When Colorado senatorial candidate Cory Gardner announced in March that he was withdrawing his name from state “personhood” amendments, he explained that he did not understand that the measure would ban common forms of birth control.
“The fact that it restricts contraception, it was not the right position,” Gardner told Denver Post reporter Lynn Bartels in March. “I don’t get everything right the first time.”
Now, in an October blog post, Colorado Right to Life, a statewide anti-choice organization, blogged that Gardner was briefed about the “personhood” amendment’s aim to ban forms for birth control that, according to the group, threaten or destroy fertilized eggs or zygotes.
“Cory Gardner has attended briefings on Personhood by Colorado Right to Life where this was discussed — Cory should KNOW better!” the blog post read. “But since he knew it was a false statement, and he made it anyway, we can only conclude he has made a cynical choice to give up on principles so he would be more attractive to moderate voters.”
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Colorado Right to Life did not return phone and email messages seeking details on the content of Gardner’s briefings about the impacts of the personhood amendments and how many meetings took place.
Gardner remains a co-sponsor of federal personhood legislation, and on numerous occasions during the campaign, he’s falsely told reporters that there is “no federal personhood legislation.”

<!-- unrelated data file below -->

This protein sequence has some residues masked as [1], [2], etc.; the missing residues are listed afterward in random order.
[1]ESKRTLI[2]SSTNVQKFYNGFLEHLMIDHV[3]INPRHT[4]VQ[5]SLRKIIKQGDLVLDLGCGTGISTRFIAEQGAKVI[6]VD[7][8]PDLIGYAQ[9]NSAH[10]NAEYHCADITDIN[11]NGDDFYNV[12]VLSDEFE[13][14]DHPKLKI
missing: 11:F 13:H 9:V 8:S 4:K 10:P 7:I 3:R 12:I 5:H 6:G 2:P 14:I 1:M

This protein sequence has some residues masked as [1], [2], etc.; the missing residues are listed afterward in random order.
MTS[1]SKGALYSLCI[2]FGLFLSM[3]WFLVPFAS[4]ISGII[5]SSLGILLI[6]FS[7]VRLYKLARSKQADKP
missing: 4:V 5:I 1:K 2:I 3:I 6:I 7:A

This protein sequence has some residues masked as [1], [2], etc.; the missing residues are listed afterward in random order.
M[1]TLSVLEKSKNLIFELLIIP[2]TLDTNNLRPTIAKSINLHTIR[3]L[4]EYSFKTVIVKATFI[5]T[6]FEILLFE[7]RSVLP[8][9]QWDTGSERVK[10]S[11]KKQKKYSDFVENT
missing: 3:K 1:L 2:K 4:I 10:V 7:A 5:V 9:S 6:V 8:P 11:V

Throughout his political career, Gardner has been a strong supporter of personhood measures, and personhood-backing groups have helped propel him to power.
Kristi Brown, who spearheaded Colorado’s first personhood campaign in 2008, once said Gardner was one of the “main supporters” of the campaign and that Gardner was “very supportive” and would “come to events for us.”
Spokespeople from Personhood USA openly criticized Gardner after he withdrew his support for Colorado personhood amendments this year.
“Cory Gardner is a big disappointment, since he was firmly on our side, and now he’s throwing that away for greater political aspirations,” spokesperson Jennifer Mason told the Wall Street Journal in July.
“As you probably heard, Cory Gardner announced publicly that he no longer supports Personhood,” Colorado Right to Life stated in its blog post last week. “He apologized for ever supporting it. He said he was well meaning, but it was a mistake.”
The organization went on to criticize Gardner for backing off his staunch opposition to abortion in the cases of rape and incest and for proposing over-the-counter sales of contraception.
“What kinds of birth control?” the Colorado Right to Life blog post asks. “All kinds, apparently – [Gardner] has done this to counter the ‘opposes-birth-control’ ads of the Democrats, which were based on his support of Personhood, and yet the only kinds of birth control Personhood could affect are abortifacients which can kill an already-conceived child. So CRTL can only assume Cory Gardner wants to provide abortifacients (falsely called ‘emergency contraceptives’) over the counter so women can have their abortions at home.”
The post states that Gardner promised to meet with Colorado Right to Life but that the “meeting never occurred.”
The Gardner campaign did not return an email seeking comment.
Gardner’s race with Sen. Mark Udall is widely viewed as a tossup, and if Gardner wins, Democrats could lose control of the U.S. Senate.
During the campaign, Udall has repeatedly attacked Gardner for his positions on abortion and contraception. Over the weekend, the Denver Post endorsed Gardner, calling Udall’s focus on women’s health issues an “obnoxious one-issue campaign.”